Lucilla stepped forward. “Senators, my brother is very tired,” she said. “Please leave your list with me. Caesar will do everything that Rome needs.” She called for a slave to show them out.

The senators left, but they were not pleased. It was not a good start for the new Emperor. When they had gone, Lucilla turned to Commodus. “The Senate can be useful,” she said.

“How?” he replied. “They only talk “ He moved to a window and looked out over the great city. “It should be just you, and me, and Rome.”

“There has always been a Senate . . .” said Lucilla.

“Rome has changed,” he answered. “It takes an emperor to rule an empire.”

“Of course, but leave the people their traditions.” It had been a “tradition” for the last two hundred years to believe that the Senate ruled Rome, through the Emperor. But everyone knew the real situation. The army held the political power in Rome, and the real ruler was whoever the army was loyal to.

Commodus’s thoughts were moving ahead. “All the years of my father’s wars gave the people nothing—but still they loved him. Why? They didn’t see the battles. They knew nothing of the people we fought and killed, or their countries,” he said.

“They care about the greatness of Rome,” said Lucilla.

“And what is that? Can I touch it, see it?”

“It’s an idea. It’s something they want to believe in,” said Lucilla.

Commodus was suddenly excited. “I’ll give them something to believe in—I’ll give them great ideas. And they’ll love me for it,” he said, raising his arms to the sky. “I will give them the greatest ideas, the most wonderful Rome ever!” ♦

There were artists at work in the streets, painting enormous pictures on walls. Their pictures showed scenes of gladiators and wild animals fighting, and the sand on the floors of the arenas was red with blood. Crowds stood and stared, watching as the pictures were completed. This was the start of the advertising for Commodus’s new idea.

“Games!” Gaius complained to Gracchus and a group of other senators as he joined them in a café. “One hundred and fifty days of games!”

The senators watched the wall painters working outside the café.

“He’s smarter than I thought,” said Gracchus, quietly.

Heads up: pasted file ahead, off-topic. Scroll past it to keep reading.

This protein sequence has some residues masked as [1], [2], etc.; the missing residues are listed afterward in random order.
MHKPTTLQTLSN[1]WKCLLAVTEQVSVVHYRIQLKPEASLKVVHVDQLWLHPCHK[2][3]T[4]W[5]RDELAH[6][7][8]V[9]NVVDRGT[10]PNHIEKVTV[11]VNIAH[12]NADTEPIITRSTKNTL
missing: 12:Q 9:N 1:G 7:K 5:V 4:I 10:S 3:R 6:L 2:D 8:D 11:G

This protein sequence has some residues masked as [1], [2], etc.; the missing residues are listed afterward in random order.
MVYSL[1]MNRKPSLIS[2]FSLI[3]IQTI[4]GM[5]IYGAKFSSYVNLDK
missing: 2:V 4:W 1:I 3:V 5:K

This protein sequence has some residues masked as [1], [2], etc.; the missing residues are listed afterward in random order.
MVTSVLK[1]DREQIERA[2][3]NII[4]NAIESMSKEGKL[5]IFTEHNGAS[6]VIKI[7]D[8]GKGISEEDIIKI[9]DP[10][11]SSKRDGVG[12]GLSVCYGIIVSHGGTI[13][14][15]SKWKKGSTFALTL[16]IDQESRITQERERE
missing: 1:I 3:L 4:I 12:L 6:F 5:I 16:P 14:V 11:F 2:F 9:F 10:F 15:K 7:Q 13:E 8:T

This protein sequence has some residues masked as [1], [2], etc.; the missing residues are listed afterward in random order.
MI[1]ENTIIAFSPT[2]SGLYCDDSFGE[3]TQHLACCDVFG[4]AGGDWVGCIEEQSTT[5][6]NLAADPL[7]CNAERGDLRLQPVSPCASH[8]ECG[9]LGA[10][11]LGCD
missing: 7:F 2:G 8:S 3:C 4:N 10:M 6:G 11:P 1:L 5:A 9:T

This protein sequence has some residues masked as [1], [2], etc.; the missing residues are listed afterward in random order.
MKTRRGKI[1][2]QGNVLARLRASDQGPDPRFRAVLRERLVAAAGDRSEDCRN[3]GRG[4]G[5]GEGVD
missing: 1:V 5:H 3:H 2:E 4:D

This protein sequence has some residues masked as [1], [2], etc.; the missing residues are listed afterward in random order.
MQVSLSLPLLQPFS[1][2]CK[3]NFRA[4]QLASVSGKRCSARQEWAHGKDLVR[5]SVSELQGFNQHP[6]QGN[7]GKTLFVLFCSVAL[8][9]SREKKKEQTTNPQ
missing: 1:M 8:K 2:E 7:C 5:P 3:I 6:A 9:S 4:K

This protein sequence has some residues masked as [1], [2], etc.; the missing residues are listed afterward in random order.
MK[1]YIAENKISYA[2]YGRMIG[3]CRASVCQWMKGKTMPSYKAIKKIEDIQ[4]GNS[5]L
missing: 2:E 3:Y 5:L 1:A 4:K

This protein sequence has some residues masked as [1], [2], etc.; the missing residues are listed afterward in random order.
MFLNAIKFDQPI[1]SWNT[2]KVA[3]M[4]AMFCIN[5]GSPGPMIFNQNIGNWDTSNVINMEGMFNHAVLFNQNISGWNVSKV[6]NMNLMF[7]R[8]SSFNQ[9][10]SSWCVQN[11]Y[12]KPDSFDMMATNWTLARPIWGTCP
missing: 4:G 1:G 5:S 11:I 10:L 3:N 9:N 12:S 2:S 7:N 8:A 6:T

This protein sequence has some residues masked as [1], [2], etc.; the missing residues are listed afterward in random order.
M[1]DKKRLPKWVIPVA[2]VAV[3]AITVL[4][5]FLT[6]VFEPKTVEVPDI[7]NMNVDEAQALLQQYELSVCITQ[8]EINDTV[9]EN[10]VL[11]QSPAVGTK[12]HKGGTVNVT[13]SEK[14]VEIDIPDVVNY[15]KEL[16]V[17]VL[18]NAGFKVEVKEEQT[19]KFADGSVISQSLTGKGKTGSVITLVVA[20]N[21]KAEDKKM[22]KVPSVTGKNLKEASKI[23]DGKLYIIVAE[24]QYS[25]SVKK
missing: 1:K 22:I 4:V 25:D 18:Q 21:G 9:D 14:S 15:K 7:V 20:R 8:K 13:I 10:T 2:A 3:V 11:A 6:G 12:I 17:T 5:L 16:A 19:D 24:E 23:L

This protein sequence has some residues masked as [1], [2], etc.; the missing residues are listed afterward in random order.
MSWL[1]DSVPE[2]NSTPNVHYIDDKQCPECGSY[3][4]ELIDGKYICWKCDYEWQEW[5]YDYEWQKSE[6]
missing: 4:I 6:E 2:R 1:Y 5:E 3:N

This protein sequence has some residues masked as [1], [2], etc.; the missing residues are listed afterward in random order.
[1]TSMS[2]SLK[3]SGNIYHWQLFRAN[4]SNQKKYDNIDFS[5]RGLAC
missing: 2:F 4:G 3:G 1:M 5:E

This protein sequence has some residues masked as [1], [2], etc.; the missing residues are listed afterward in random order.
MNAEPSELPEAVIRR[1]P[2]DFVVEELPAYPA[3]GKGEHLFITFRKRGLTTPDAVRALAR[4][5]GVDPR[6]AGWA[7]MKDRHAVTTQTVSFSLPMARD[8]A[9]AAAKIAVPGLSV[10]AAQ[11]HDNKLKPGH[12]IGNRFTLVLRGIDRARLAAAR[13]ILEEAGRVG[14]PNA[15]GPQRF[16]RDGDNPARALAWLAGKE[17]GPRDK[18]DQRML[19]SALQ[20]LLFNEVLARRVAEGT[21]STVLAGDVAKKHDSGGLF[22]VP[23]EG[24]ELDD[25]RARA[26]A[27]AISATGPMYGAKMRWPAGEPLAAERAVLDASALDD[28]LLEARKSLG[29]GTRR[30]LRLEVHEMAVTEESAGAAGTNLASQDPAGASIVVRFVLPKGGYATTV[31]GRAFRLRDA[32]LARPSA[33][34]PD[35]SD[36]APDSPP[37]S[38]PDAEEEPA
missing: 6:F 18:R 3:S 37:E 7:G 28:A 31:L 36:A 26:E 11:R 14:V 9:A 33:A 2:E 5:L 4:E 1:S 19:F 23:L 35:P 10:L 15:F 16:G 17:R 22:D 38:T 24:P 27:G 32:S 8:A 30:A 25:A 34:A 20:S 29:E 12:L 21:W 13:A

“Smart?” said Gaius. “All of Rome would laugh at him if they weren’t so afraid of his guards. You can’t really think that the people will forget Rome’s problems and sit back to enjoy these games?” he asked. “It’s completely mad.” “I think he knows what Rome is,” Gracchus replied. “He will give them magic, and then they’ll have something else to think about. He will take their lives, and he will take their freedom.

And still they will shout and cheer.” He shook his head, sadly.

“The beating heart of Rome isn’t in the walls of the Senate. It’s on the sand of the Colosseum. He will give them death. And they will love him for it.”

The other senators knew he was right. It was a lesson from history. But they did not know that Commodus was planning better and longer games than any emperor before him. And it was all for one reason. Commodus knew he had no choice. He and the Senate did not agree about anything and he could not be certain of their support. So he had to look beyond the Senate and go straight to the people for his power. The games were the key. As Lucilla had said, the people must have their traditions. And he would not deny his citizens their traditional games.

Sitting behind the senators in the café, with his back to them, was a small man. None of the senators noticed him, but he was close enough to hear everything they said. The face of the listener was quite ordinary, except that his right eye was missing. He did not see well with only one eye, but he could hear perfectly and he had a good memory He was able to collect a lot of information and he was paid well to repeat it to other ears.